Above A tree sitter on the Gerhart’s property in Huntingdon County hoping to deter construction of the Mariner East 2 pipeline. Sunoco has obtained a court order that allows the company to order an arrest of the Gerharts and charge them with trespass on their own property. Photo by Elyse Gerhart.

Huntingdon County, Pennsylvania residents protesting the construction of Sunoco’s Mariner East 2 pipeline across their land now face arrest on their own property due to a rarely imposed court order known as a “writ of possession.” Common Pleas Court judge George Zanic signed the order last week, which Sunoco had sought as an “emergency measure” in response to the landowners tree-sitting on their property. Ellen and Stephen Gerhart in Huntingdon, Pa., along with their daughter Elyse, have become outspoken critics of the pipeline and the use of eminent domain by the company to take possession of land along the 350 mile route.

Charges against Ellen Gerhart were dropped after she was arrested last year for trespass on her own property. But with this new writ, Sunoco can enlist law enforcement to arrest anyone within the easement, including the actual property owners.

Elyse Gerhart says the tree-sitting began in early February, after Sunoco secured the permits from the Department of Environmental Protection to begin construction. She would not say how many people were participating in the protest, but said she herself had been up in the trees. Although the Gerharts’ challenge to the eminent domain takings are making their way through the appeals courts, the company can begin building. Recent efforts to seek a stay in construction failed.

“We’re seriously looking at going to jail,” said Elyse Gerhart. “I’m not the type of person who lets injustice go unchallenged, and neither is my mother. What we’re doing makes [Sunoco] show their true face.”

Sunoco’s parent company, Energy Transfer Partners, is the same company that battled with Native American protesters over the Dakota Access pipeline in North Dakota, where a private security company used pepper spray and dogs on protestors.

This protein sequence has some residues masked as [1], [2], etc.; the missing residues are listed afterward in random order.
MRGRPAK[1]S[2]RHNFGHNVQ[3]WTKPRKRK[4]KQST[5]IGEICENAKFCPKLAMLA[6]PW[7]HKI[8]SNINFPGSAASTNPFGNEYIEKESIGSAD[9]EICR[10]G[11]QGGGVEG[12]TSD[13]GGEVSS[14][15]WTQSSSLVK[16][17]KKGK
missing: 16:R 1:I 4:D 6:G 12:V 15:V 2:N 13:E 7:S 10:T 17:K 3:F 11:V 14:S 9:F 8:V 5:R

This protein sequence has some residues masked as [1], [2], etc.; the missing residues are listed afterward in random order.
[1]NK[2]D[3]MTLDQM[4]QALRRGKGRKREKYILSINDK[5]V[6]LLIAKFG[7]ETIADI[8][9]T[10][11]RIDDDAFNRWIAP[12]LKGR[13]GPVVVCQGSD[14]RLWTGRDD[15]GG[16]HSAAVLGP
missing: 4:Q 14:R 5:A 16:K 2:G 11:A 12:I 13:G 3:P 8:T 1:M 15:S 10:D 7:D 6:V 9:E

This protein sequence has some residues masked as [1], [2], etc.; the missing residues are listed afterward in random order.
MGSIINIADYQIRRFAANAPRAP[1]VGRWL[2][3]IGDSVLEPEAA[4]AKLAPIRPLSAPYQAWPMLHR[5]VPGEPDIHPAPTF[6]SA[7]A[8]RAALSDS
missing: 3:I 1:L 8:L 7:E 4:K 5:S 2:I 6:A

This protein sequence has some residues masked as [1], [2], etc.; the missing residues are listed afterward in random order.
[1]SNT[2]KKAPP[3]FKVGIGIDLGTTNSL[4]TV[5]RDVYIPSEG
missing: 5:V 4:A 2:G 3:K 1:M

Rich Raiders, the Gerharts attorney in the eminent domain case, said the use of a writ of possession is “very rare and very unusual.”

The Gerharts have refused to voluntarily grant an easement on their property, which includes a 50 foot wide right-of-way along with an additional 25 foot staging area. The Gerharts live on 27 acres of woods and wetlands in Huntingdon County.

Their appeal before the Commonwealth Court argues, in part, that Sunoco should not be granted eminent domain authority because the natural gas liquids pipeline, which would carry ethane, propane and butane from the Marcellus Shale to an export terminal in Delaware County, is not in the public interest. Sunoco says the public good lies in supplying propane to Pennsylvania residents in need of heating oil. But the Gerharts have argued that the heating oil demand in the state is already satisfied by the amount of natural gas liquids carried by the currently operating Mariner East 1 pipeline.

Sunoco spokesman Jeff Shields says the writ of possession is lawful. “We are proceeding with construction in Huntingdon County and elsewhere and will conduct ourselves according to the law at all times,” Shields said in an email.